This week is “World Doula Week”. In celebration, I have a client a week overdue and was honored to attend a wonderful, textbook labor for another client who was first time mother.
I love being a doula. Being a doula means supporting a woman who is just “d-o-n-e” with pregnancy and understanding from personal experience as well as professional experience the heartache of postdate pregnancy. It is also giving balanced advice regarding the current research about induction without mixing in personal or past client experiences in the conversation.
The role of a doula is many times seen as the woman in the birth pictures leaning behind a laboring mother. Maybe rubbing her back or doing the favorite, “double hip squeeze”, which is the go-to move for all doulas supporting a client. Being a doula is so much more.
We are birthworkers. Women with experience with local careproviders and birthplaces. We know so much more than the “double hip squeeze”. We know the risks and benefits of induction when you are postdate in a pregnancy. Maybe we even know the risks catered to your personal careprovider, if we have been a doula long enough in the area. We also have a pretty limited scope of practice that we agree to with our certifications. A doula isn’t a medical professional. We aren’t allowed to give medical advice or direction. We can support and guide a woman to make her own decisions, but we have balance our own inner voice. An inner voice which may be shouting, “Stay home!” when a client insists she must go to the hospital upon membrane rupture because her doctor told her that she must. It is almost as though she has seen an episode of ER and believes that once your water breaks, the baby is just two commercial breaks away.
In the doula world, a rift has been building as doulas strategize on ways to validate the role of the doula in the birthplace. As the role of the doula becomes more widely accepted or mainstream, the rift grows amongst doulas on how to represent ourselves and our role and how to run our businesses accordingly. No longer being hired by only rich or crunchy expecting families, doulas are being hired by average expecting couples who want a guide to help navigate the hospital experience. Doulas need to adjust their mindset and professional path to meet this demand and to define our role.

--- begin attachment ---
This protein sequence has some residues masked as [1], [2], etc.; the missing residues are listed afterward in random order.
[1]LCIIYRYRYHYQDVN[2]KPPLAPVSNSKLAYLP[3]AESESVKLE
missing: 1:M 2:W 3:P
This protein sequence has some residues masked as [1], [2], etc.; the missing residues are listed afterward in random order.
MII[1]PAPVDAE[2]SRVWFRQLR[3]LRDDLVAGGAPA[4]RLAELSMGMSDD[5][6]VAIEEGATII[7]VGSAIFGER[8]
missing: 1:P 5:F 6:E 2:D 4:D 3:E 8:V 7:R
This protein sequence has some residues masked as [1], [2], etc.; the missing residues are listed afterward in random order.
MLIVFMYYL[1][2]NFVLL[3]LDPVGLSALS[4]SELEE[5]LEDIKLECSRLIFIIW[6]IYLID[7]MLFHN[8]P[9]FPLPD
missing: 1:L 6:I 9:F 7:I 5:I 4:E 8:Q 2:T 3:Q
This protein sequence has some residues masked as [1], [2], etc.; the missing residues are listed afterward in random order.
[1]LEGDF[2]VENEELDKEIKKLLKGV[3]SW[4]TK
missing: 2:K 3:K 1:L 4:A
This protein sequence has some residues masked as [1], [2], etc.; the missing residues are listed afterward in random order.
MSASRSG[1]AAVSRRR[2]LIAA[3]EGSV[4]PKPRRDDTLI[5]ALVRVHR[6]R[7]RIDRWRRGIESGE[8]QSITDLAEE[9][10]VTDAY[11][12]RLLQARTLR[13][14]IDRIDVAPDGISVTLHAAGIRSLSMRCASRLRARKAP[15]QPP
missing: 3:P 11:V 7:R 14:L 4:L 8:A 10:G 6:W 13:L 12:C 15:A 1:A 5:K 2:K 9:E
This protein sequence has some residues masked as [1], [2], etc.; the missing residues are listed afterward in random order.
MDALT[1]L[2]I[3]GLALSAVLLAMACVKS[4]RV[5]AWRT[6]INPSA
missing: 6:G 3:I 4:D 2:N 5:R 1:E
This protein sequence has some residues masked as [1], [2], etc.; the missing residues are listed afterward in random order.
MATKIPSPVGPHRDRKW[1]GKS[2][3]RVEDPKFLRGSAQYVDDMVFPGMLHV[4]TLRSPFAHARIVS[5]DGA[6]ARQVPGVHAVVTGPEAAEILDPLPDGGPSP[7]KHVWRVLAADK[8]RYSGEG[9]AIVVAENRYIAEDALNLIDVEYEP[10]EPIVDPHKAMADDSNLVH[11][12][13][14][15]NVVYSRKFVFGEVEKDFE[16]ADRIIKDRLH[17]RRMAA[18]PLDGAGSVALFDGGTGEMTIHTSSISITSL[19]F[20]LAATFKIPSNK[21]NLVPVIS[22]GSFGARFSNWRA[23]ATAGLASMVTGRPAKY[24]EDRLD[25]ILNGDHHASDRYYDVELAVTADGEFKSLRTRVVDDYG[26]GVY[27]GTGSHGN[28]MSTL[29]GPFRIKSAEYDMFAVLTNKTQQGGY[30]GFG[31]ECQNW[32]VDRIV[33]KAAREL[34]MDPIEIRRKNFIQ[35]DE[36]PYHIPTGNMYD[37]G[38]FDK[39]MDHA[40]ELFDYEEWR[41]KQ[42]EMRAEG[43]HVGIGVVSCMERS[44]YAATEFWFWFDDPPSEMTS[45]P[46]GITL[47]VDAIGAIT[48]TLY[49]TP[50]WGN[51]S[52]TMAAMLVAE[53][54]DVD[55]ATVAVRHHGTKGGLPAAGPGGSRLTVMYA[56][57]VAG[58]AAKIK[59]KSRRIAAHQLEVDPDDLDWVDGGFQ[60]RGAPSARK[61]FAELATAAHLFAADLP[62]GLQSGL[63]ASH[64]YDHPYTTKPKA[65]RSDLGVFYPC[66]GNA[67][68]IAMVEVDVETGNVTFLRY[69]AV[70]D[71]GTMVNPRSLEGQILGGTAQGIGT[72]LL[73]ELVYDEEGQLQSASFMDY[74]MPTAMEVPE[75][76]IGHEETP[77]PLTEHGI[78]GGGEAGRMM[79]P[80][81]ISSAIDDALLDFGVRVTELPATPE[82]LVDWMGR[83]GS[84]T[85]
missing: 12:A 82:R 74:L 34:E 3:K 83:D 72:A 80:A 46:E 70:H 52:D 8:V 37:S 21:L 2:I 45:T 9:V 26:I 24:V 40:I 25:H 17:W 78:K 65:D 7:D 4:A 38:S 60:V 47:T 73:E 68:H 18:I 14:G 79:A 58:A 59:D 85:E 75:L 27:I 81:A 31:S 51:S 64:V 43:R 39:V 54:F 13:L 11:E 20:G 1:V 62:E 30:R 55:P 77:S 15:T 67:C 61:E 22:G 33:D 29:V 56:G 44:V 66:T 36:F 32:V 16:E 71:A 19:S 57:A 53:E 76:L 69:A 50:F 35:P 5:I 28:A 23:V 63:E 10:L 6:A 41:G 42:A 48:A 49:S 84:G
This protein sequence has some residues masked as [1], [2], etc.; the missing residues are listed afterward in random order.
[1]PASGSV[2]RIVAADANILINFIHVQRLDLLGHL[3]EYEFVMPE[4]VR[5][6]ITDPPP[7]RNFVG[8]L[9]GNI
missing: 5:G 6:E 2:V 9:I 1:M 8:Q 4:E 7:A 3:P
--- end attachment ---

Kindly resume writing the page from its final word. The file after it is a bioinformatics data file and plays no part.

Although some define their value by hourly wage or by the goal of running a small business aimed at higher income clients, there are still doulas who see their role as invaluable support. The support of a mother and father through their birth experience cannot be quantified by an hourly wage. Doulas need to be fairly compensated. We deserve to support our families with a decent living wage for our professional services, just as any working professional. The rift is based on the philosophy that this value or living wage is the only reason why we are birthworkers and the only way to be compensated is by money or profit.
For “World Doula Week”, I am wishing for another perfect textbook labor for my postdate mama who is ready to meet her baby. I am hoping for the worth and value of the doula role to become as mainstream as the belief that when your water breaks, you must go to the hospital immediately. I am also hoping for the doula community to come together as one in order to solidify our role as valid members of the birth community.
I am hoping that the rift between doula sisters regarding fair wage and how to run our businesses fades and we realize that we are invaluable to the clients we represent. Our worth as professionals is not defined by our profit margin. Our worth as birthworkers is defined by the incredible work that we have chosen to do as a profession and the gratitude and respect of the families we support. Whether they pay us well to show their gratitude and respect with money or with karma, as small business owners, it is our choice to balance our budgets however we choose. I hope as we end the week, we can embrace our fellow doulas and their philosophies and decisions just as easily as we hope that hospitals, ob/gyns, nursing staff and the average expecting couple embraces our presence and support that we provide.